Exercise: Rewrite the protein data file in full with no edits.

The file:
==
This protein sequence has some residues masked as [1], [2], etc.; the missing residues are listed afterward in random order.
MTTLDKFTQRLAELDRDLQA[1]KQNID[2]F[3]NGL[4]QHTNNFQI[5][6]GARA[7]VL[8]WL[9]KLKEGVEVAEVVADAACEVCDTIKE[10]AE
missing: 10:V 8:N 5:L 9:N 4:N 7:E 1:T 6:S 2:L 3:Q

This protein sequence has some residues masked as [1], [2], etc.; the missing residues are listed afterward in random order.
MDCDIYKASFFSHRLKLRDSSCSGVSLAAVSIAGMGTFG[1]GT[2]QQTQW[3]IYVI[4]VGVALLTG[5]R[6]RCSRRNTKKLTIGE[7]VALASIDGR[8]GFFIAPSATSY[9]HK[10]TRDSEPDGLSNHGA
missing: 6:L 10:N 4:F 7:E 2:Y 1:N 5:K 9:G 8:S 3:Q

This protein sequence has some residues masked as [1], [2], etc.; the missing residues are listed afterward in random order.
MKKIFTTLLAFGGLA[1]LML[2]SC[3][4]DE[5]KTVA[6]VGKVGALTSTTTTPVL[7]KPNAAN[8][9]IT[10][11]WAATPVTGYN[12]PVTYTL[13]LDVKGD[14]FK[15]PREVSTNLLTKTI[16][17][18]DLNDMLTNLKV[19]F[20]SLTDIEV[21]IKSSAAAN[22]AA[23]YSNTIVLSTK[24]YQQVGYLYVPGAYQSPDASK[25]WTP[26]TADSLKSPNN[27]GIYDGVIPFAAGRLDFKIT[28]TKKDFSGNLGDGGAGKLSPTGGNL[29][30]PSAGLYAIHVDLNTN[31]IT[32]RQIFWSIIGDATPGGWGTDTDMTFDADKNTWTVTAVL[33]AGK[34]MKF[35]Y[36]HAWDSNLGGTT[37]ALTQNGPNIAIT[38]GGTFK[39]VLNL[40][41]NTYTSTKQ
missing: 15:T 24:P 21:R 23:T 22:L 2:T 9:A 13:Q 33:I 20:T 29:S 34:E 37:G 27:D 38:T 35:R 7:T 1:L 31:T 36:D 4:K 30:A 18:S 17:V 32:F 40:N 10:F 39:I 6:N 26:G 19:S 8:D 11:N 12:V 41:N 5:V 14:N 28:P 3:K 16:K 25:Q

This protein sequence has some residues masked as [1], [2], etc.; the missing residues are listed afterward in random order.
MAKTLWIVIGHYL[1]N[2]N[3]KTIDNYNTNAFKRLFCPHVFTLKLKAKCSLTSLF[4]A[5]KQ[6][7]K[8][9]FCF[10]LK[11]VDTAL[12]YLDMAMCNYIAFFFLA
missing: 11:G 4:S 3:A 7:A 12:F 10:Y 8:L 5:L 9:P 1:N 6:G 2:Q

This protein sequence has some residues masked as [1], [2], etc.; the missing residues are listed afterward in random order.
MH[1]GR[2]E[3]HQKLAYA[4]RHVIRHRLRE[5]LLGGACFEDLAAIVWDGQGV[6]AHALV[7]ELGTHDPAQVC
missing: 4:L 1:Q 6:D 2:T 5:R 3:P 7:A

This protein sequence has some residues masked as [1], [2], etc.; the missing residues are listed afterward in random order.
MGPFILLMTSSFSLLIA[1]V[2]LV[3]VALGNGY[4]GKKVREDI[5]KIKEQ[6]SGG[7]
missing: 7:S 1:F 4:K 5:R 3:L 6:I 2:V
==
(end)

This protein sequence has some residues masked as [1], [2], etc.; the missing residues are listed afterward in random order.
MTTLDKFTQRLAELDRDLQA[1]KQNID[2]F[3]NGL[4]QHTNNFQI[5][6]GARA[7]VL[8]WL[9]KLKEGVEVAEVVADAACEVCDTIKE[10]AE
missing: 10:V 8:N 5:L 9:N 4:N 7:E 1:T 6:S 2:L 3:Q

This protein sequence has some residues masked as [1], [2], etc.; the missing residues are listed afterward in random order.
MDCDIYKASFFSHRLKLRDSSCSGVSLAAVSIAGMGTFG[1]GT[2]QQTQW[3]IYVI[4]VGVALLTG[5]R[6]RCSRRNTKKLTIGE[7]VALASIDGR[8]GFFIAPSATSY[9]HK[10]TRDSEPDGLSNHGA
missing: 6:L 10:N 4:F 7:E 2:Y 1:N 5:K 9:G 8:S 3:Q

This protein sequence has some residues masked as [1], [2], etc.; the missing residues are listed afterward in random order.
MKKIFTTLLAFGGLA[1]LML[2]SC[3][4]DE[5]KTVA[6]VGKVGALTSTTTTPVL[7]KPNAAN[8][9]IT[10][11]WAATPVTGYN[12]PVTYTL[13]LDVKGD[14]FK[15]PREVSTNLLTKTI[16][17][18]DLNDMLTNLKV[19]F[20]SLTDIEV[21]IKSSAAAN[22]AA[23]YSNTIVLSTK[24]YQQVGYLYVPGAYQSPDASK[25]WTP[26]TADSLKSPNN[27]GIYDGVIPFAAGRLDFKIT[28]TKKDFSGNLGDGGAGKLSPTGGNL[29][30]PSAGLYAIHVDLNTN[31]IT[32]RQIFWSIIGDATPGGWGTDTDMTFDADKNTWTVTAVL[33]AGK[34]MKF[35]Y[36]HAWDSNLGGTT[37]ALTQNGPNIAIT[38]GGTFK[39]VLNL[40][41]NTYTSTKQ
missing: 15:T 24:P 21:R 23:T 22:L 2:T 9:A 13:Q 33:I 20:T 29:S 34:E 37:G 27:D 38:T 35:R 7:T 1:L 31:T 36:D 4:K 30:A 18:S 17:V 32:F 40:N 10:F 39:I 6:N 26:G 19:S 8:D 11:N 12:V 41:N 5:V 14:N 28:P 3:K 16:K 25:Q

This protein sequence has some residues masked as [1], [2], etc.; the missing residues are listed afterward in random order.
MAKTLWIVIGHYL[1]N[2]N[3]KTIDNYNTNAFKRLFCPHVFTLKLKAKCSLTSLF[4]A[5]KQ[6][7]K[8][9]FCF[10]LK[11]VDTAL[12]YLDMAMCNYIAFFFLA
missing: 11:G 4:S 3:A 7:A 12:F 10:Y 8:L 5:L 9:P 1:N 6:G 2:Q

This protein sequence has some residues masked as [1], [2], etc.; the missing residues are listed afterward in random order.
MH[1]GR[2]E[3]HQKLAYA[4]RHVIRHRLRE[5]LLGGACFEDLAAIVWDGQGV[6]AHALV[7]ELGTHDPAQVC
missing: 4:L 1:Q 6:D 2:T 5:R 3:P 7:A

This protein sequence has some residues masked as [1], [2], etc.; the missing residues are listed afterward in random order.
MGPFILLMTSSFSLLIA[1]V[2]LV[3]VALGNGY[4]GKKVREDI[5]KIKEQ[6]SGG[7]
missing: 7:S 1:F 4:K 5:R 3:L 6:I 2:V